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A hell of a fight between Scott Haug and Matt Seiler of Team Nebraska.  There were some ugly elbows being thrown at the bottom of this hill.   Don, good job on raising a level headed boy, not sure I could have maintained such decorum during the heat of battle.

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A highlight of my morning was Logan Watley’s sense of humor.  Here we share an inside joke about “tagging off.”

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Amber Sargent.  Getting ready for next month’s Boston Marathon.

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Jessica wouldn’t catch Christy but did hold off a cadre of Women Run Nebraska athletes.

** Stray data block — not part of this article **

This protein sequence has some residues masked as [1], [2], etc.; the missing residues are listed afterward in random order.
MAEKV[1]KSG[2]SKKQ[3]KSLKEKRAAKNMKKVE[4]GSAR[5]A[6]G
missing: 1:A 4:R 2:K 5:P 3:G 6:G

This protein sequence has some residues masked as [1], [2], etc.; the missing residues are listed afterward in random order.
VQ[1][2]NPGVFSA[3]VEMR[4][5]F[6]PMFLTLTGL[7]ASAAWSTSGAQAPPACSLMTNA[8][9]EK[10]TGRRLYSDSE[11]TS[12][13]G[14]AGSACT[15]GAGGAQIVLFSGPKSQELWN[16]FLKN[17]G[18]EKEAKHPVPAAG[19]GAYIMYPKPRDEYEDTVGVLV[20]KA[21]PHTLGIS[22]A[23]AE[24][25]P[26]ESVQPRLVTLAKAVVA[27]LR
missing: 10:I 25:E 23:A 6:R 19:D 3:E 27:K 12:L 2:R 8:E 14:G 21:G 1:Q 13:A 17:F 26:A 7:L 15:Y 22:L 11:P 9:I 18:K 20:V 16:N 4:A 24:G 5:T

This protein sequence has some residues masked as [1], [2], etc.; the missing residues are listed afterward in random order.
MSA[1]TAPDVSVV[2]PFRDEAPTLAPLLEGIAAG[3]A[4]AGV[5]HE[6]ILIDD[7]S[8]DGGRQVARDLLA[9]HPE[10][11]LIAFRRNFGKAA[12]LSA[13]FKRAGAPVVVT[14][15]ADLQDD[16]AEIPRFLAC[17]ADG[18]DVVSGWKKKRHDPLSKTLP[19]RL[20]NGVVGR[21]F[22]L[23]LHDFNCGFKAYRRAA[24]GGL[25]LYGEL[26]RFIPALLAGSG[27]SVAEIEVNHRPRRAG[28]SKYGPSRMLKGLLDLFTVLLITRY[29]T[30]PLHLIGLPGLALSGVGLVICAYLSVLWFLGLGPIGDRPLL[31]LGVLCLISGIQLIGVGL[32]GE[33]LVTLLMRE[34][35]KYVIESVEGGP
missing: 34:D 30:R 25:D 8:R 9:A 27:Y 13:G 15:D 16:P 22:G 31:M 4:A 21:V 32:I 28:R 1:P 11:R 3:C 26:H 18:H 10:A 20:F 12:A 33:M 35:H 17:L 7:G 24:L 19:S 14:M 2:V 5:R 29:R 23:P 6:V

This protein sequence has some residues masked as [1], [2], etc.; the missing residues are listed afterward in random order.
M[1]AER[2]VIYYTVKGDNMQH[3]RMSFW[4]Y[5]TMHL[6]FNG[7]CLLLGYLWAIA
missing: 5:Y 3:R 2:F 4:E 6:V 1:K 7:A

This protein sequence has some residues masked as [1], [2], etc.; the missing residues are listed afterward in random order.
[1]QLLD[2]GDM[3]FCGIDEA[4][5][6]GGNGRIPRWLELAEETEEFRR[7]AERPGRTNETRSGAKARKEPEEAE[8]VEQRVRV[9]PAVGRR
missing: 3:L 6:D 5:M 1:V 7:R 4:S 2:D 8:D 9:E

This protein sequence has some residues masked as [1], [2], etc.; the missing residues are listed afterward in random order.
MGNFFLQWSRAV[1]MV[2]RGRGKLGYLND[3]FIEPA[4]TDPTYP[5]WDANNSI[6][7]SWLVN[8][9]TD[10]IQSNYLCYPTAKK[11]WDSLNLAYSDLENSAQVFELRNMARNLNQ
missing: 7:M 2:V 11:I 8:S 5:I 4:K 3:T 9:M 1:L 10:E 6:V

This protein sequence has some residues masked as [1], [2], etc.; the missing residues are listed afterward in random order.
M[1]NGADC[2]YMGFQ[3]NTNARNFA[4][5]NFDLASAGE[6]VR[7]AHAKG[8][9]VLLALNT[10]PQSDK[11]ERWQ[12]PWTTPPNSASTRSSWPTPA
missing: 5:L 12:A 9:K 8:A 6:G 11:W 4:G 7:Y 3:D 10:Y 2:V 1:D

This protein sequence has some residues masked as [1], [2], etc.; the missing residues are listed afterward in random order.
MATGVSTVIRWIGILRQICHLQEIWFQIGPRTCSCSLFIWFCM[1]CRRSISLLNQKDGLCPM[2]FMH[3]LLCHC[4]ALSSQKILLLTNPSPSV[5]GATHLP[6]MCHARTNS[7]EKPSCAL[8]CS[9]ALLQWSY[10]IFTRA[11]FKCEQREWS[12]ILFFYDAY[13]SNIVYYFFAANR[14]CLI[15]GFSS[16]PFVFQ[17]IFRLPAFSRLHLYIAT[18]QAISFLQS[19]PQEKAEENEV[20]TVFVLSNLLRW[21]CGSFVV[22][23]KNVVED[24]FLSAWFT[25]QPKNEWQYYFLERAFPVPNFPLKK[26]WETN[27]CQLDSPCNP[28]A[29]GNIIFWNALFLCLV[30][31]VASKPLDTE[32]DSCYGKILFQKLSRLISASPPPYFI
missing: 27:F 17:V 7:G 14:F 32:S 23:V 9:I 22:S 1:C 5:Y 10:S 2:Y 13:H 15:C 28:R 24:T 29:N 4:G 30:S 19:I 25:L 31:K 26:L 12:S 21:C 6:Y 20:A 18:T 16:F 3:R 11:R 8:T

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Badwater Badass Pete Kostelnick ran a personal best 34:14 to finish 10th overall.

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El Jefe also ran a personal best, 35:28, his by nearly 40 seconds.  On an extremely pr unfriendly course.  He and I not surprised at all given his success understanding my marathon training program.  He will be this year’s men’s litmus test for the program.

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Stacy Mangers Shaw.  Didn’t run a personal best today, but at 49 years old ran 42:06 to just miss the overall masters title (Amy McCracken, age 41 in 41:56).  Most likely the top age graded performance of any male or female of the day.